It is also possible for South Carolina’s votes to influence the voting choices made in the upcoming primaries taking place in states, like Massachusetts and California since it all boils down to which current candidates come out successful after next Saturday.
But even though minds are set, could South Carolina be swayed with who the voters choose?
For the 2020 Nevada caucus victory, Sanders won by 46% with Biden trailing in second at 19.6%.
Nevada has more diverse minority population compared to South Carolina and the state’s influence might be enough to change voting decisions for the first southern primaries.
“I congratulate Bernie Sanders and if it’s going to be him, he certainly has the substantial lead, we’ll see what happens,” said President Donald Trump.
A momentum has formed among the presidential candidates. For whoever the prospective individual to win South Carolina is, they might be able to snag an easy victory at Super Tuesday.
With the exception of former president Jimmy Carter to take the win in 1976, South Carolina has voted for a Republican in their presidential elections since 1964.
There is definite political weight for the Democrats running in South Carolina to overstep right-side voters, since the pressure will increase once six candidates are qualified to take the stage on Tuesday, February 25th.
“South Carolina primary voters will be focusing on the debate performances,” said Liasson. “Debate performances can be a boost to a candidate and this all depends on their stage skills and ability to compete against another candidate’s verbal strikes.”
Based on the demographics of South Carolina, especially when taking into consideration the class and economic structure of the state, there is a split of who wants who for the presidential nomination.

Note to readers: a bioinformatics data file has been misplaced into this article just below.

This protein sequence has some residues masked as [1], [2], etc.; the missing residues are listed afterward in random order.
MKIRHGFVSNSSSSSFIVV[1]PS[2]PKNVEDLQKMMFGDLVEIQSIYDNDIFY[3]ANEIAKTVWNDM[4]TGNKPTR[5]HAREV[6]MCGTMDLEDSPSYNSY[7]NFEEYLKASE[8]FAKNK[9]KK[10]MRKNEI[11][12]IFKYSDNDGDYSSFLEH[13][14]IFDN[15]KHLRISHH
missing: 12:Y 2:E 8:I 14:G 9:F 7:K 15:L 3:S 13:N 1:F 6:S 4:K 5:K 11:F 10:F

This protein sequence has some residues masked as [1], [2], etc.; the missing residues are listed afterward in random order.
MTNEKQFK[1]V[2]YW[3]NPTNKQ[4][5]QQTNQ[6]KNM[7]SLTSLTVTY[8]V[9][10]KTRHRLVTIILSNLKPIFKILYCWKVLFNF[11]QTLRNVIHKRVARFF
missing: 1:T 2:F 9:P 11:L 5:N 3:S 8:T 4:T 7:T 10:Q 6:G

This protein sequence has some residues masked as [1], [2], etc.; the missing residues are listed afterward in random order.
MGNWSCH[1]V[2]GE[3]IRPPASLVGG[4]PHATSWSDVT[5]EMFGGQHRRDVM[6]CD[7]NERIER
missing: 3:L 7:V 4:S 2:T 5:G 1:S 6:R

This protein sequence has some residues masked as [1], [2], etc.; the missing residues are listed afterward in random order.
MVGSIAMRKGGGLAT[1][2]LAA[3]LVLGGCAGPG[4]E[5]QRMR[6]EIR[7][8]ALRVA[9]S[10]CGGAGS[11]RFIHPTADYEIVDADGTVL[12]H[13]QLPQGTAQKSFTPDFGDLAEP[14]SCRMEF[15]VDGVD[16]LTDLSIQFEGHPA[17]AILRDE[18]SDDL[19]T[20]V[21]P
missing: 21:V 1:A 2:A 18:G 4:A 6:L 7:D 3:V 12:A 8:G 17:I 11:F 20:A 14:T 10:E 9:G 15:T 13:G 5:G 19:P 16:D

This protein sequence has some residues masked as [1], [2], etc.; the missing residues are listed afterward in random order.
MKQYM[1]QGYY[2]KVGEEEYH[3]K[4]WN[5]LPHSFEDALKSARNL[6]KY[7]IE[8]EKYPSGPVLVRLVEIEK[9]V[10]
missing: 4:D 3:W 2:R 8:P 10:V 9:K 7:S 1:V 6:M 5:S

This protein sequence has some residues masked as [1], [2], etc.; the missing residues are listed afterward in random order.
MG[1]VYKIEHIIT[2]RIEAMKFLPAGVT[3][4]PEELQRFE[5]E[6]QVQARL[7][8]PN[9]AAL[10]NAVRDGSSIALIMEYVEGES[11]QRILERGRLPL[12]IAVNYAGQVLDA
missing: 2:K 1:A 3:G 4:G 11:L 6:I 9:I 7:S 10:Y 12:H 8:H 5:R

“We are a very diverse voting base and that is a true representation of how large the demographics play for the voting in our state,” said Donahue.
The South Carolina Democratic Primaries are a part of a strategic time frame in making the last big push for the candidates and their stakes in the states that come after South Carolina.
“Minorities and young voters are predicted to make record levels and turn out for a historical election and this might just happen in South Carolina,” said Liasson.
When selecting the candidates, South Carolina has never been known to ever rely on other state’s processes in determining their voting decisions.
This is the main focus for all of the Democratic candidates in making their presence known. Their successes in South Carolina are what will make the next primaries vital for further competition to continue between the candidates.
“Candidates must have structure in advance before they reach out to voters and the different demographics that could potentially support them,” said Liasson.
“Whichever of these candidates are the most competitive, can potentially sway minority voters away from Biden and choose to support a candidate, like Bernie Sanders who’s just behind him.”
Political rivalries are not planned to stall just yet in South Carolina. More is to be done by the leading candidates in gaining enough support from the first southern primary voters in choosing who they want as the presidential nomination.
Until then, it won’t be determined until Saturday if South Carolina will affect the remainder of the political race.